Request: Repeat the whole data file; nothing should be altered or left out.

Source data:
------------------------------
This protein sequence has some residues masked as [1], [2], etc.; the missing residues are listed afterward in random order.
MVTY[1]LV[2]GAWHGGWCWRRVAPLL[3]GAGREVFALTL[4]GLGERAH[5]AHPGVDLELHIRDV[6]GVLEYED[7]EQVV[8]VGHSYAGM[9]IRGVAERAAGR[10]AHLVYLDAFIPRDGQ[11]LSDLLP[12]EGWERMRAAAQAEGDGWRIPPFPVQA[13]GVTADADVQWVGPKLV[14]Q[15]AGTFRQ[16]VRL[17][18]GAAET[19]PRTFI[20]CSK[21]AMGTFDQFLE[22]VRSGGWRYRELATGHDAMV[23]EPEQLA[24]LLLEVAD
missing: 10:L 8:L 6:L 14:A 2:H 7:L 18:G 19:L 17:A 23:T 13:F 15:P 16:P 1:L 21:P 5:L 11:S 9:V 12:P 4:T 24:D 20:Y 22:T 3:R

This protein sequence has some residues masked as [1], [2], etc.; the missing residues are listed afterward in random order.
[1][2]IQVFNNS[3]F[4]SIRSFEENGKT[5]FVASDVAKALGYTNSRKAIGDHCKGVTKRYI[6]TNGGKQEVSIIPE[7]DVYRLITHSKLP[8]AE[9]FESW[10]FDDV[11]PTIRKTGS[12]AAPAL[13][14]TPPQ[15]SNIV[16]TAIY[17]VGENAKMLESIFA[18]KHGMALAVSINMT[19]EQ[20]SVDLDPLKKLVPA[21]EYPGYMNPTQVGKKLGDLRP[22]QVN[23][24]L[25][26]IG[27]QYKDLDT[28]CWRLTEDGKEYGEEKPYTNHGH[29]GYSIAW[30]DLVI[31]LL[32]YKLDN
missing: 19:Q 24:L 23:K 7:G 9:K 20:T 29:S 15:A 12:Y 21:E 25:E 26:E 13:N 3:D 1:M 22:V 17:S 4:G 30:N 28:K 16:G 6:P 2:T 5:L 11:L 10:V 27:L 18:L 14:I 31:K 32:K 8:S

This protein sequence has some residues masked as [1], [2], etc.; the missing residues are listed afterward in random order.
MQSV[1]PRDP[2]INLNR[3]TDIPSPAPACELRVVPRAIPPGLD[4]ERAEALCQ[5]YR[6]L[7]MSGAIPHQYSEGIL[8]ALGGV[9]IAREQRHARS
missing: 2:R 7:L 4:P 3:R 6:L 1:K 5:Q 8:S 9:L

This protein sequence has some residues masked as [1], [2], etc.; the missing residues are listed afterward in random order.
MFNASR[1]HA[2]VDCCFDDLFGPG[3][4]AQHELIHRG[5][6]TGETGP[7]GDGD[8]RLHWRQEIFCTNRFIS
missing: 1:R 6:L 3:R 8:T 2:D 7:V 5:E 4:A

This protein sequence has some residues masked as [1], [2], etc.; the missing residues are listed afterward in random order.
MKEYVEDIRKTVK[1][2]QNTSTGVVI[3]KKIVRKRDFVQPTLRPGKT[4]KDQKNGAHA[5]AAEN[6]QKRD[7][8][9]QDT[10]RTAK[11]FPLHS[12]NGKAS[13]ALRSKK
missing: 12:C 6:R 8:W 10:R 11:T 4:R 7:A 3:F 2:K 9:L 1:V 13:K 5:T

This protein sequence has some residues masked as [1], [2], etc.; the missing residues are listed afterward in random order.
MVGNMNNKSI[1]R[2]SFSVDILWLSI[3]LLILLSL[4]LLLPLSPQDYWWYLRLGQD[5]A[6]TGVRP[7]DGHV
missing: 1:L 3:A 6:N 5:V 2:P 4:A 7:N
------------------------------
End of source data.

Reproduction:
This protein sequence has some residues masked as [1], [2], etc.; the missing residues are listed afterward in random order.
MVTY[1]LV[2]GAWHGGWCWRRVAPLL[3]GAGREVFALTL[4]GLGERAH[5]AHPGVDLELHIRDV[6]GVLEYED[7]EQVV[8]VGHSYAGM[9]IRGVAERAAGR[10]AHLVYLDAFIPRDGQ[11]LSDLLP[12]EGWERMRAAAQAEGDGWRIPPFPVQA[13]GVTADADVQWVGPKLV[14]Q[15]AGTFRQ[16]VRL[17][18]GAAET[19]PRTFI[20]CSK[21]AMGTFDQFLE[22]VRSGGWRYRELATGHDAMV[23]EPEQLA[24]LLLEVAD
missing: 10:L 8:L 6:L 14:A 2:H 7:L 18:G 19:L 17:A 23:T 13:F 15:P 16:P 1:L 21:P 5:L 11:S 9:V 12:P 4:T 24:D 20:Y 22:T 3:R

This protein sequence has some residues masked as [1], [2], etc.; the missing residues are listed afterward in random order.
[1][2]IQVFNNS[3]F[4]SIRSFEENGKT[5]FVASDVAKALGYTNSRKAIGDHCKGVTKRYI[6]TNGGKQEVSIIPE[7]DVYRLITHSKLP[8]AE[9]FESW[10]FDDV[11]PTIRKTGS[12]AAPAL[13][14]TPPQ[15]SNIV[16]TAIY[17]VGENAKMLESIFA[18]KHGMALAVSINMT[19]EQ[20]SVDLDPLKKLVPA[21]EYPGYMNPTQVGKKLGDLRP[22]QVN[23][24]L[25][26]IG[27]QYKDLDT[28]CWRLTEDGKEYGEEKPYTNHGH[29]GYSIAW[30]DLVI[31]LL[32]YKLDN
missing: 19:Q 24:L 23:K 7:G 9:K 20:T 29:S 15:A 12:Y 21:E 25:E 26:E 13:N 3:D 1:M 22:V 17:S 4:G 30:N 28:K 16:G 6:P 2:T 5:L 11:L 10:V 27:L 18:L 14:I 31:K 32:K 8:S

This protein sequence has some residues masked as [1], [2], etc.; the missing residues are listed afterward in random order.
MQSV[1]PRDP[2]INLNR[3]TDIPSPAPACELRVVPRAIPPGLD[4]ERAEALCQ[5]YR[6]L[7]MSGAIPHQYSEGIL[8]ALGGV[9]IAREQRHARS
missing: 2:R 7:L 4:P 3:R 6:L 1:K 5:Q 8:S 9:L

This protein sequence has some residues masked as [1], [2], etc.; the missing residues are listed afterward in random order.
MFNASR[1]HA[2]VDCCFDDLFGPG[3][4]AQHELIHRG[5][6]TGETGP[7]GDGD[8]RLHWRQEIFCTNRFIS
missing: 1:R 6:L 3:R 8:T 2:D 7:V 5:E 4:A

This protein sequence has some residues masked as [1], [2], etc.; the missing residues are listed afterward in random order.
MKEYVEDIRKTVK[1][2]QNTSTGVVI[3]KKIVRKRDFVQPTLRPGKT[4]KDQKNGAHA[5]AAEN[6]QKRD[7][8][9]QDT[10]RTAK[11]FPLHS[12]NGKAS[13]ALRSKK
missing: 12:C 6:R 8:W 10:R 11:T 4:R 7:A 3:F 2:K 9:L 1:V 13:K 5:T

This protein sequence has some residues masked as [1], [2], etc.; the missing residues are listed afterward in random order.
MVGNMNNKSI[1]R[2]SFSVDILWLSI[3]LLILLSL[4]LLLPLSPQDYWWYLRLGQD[5]A[6]TGVRP[7]DGHV
missing: 1:L 3:A 6:N 5:V 2:P 4:A 7:N